L'école en plein air de Pantin (1927)

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L'école en plein air de Pantin

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Title L'école en plein air de Pantin
Year of production 1927
Country of production France
Director(s) Jean Benoit-Lévy
Scientific advisor(s)
Duration 16 minutes
Format Muet - Noir et blanc - 35 mm
Original language(s) French
Production companies Edition Française Cinématographique
Archive holder(s) AFF

Main credits

L'école en plein air de Pantin

Rue Candale (ancien parc de la Seigneurie)
Film réalisé par Jean-Benoit Levy

Cinégraphie de : Ed. Floury


Medical themes


La scolarisation spécifique des enfants de faible constitution physique.

The specific schooling of children with a weak constitution.

The specific schooling of children with a weak constitution.

Main genre



The film presents and praises the various activities in which children take part at the Pantin open-air school (Pantin is a town in the administrative area of Seine Saint Denis). In this institutional film, the audience discovers the children’s daily routine, the medical and educational care provided and the moral values fostered by this particular institution.

The film presents and praises the various activities in which children take part at the Pantin open-air school (Pantin is a town in the administrative area of Seine Saint Denis). In this institutional film, the audience discovers the children’s daily routine, the medical and educational care provided and the moral values fostered by this particular institution.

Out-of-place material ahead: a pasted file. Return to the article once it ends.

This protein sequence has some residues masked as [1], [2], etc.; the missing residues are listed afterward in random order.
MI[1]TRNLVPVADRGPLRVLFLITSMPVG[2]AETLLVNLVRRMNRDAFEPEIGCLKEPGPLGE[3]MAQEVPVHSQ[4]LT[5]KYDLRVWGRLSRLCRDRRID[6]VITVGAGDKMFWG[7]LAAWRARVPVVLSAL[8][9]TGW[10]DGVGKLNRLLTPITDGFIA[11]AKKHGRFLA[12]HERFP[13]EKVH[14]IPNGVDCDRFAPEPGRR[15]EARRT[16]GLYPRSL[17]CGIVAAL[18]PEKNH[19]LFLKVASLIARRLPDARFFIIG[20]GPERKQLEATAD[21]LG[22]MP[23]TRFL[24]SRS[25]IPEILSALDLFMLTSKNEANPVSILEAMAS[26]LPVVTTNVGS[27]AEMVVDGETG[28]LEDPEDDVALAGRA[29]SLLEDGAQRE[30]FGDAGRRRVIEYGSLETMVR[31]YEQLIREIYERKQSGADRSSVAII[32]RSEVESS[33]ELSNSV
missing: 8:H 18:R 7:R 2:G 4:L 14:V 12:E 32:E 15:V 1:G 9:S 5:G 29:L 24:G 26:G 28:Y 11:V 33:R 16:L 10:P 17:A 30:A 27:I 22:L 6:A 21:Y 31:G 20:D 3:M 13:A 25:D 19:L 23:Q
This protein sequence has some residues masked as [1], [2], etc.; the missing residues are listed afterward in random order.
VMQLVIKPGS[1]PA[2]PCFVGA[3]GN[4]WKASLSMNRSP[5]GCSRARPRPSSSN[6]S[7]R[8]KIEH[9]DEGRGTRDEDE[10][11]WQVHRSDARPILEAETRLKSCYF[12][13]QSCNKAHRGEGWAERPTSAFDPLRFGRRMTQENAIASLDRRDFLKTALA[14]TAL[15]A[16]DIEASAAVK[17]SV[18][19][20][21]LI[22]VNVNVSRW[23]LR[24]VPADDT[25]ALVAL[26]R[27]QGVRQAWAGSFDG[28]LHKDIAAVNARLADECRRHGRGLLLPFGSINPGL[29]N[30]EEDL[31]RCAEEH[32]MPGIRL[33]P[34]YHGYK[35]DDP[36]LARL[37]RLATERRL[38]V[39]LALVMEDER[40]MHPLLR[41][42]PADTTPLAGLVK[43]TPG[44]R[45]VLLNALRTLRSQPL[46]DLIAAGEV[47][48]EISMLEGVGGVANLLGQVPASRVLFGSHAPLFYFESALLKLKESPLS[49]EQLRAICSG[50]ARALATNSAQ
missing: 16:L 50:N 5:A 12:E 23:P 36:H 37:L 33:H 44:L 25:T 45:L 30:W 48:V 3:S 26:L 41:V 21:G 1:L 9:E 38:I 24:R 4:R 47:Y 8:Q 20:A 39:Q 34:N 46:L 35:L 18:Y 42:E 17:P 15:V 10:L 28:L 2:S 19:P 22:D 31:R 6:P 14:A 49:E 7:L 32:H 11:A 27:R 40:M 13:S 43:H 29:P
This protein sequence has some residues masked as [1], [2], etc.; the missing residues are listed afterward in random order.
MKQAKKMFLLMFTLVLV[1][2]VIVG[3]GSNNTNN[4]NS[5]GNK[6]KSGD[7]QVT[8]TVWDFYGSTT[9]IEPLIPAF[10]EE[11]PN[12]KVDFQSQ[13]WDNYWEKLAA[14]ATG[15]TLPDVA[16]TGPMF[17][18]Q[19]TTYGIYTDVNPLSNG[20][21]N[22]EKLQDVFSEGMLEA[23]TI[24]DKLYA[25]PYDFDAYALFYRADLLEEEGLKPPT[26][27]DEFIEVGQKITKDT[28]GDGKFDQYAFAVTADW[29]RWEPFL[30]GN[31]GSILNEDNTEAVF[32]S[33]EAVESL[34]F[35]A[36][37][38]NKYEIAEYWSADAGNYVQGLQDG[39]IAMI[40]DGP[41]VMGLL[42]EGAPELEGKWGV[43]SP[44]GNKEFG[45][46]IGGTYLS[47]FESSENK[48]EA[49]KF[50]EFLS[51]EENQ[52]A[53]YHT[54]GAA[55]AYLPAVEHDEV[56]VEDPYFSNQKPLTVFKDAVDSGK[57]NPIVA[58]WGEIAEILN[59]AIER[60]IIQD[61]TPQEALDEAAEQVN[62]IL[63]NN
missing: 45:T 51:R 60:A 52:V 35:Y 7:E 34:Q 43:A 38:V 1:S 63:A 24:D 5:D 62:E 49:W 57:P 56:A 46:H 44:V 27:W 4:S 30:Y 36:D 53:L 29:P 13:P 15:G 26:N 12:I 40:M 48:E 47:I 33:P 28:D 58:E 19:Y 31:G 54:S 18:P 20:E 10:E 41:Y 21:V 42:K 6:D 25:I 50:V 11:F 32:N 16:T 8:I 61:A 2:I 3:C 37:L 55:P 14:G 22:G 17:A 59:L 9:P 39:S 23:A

The film uses hygienist themes such as the return to nature. Film director Jean-Benoît Lévy definitely belongs to this hygienist movement, and was one of its main instigators. Lévy was especially involved in the social hygiene movement inspired by Pasteur’s germ theories. The idea was to contain contagious diseases’ outbreaks and other sanitary risks by implementing public health measures. The significant number of open-air schools that opened at the time is consistent with this movement. Originally intended for pretuberculous children, these institutions opened up after World War I and started to take in physically or mentally impaired children living in poor neighborhoods. Educationalists, doctors and architects joined together in order to design specific settings that would combine education and healthcare. Open-air schools being less costly to build than preventoria and sanatoria, they often received subsidies. They were also voluntarily set up away from city centers and factories.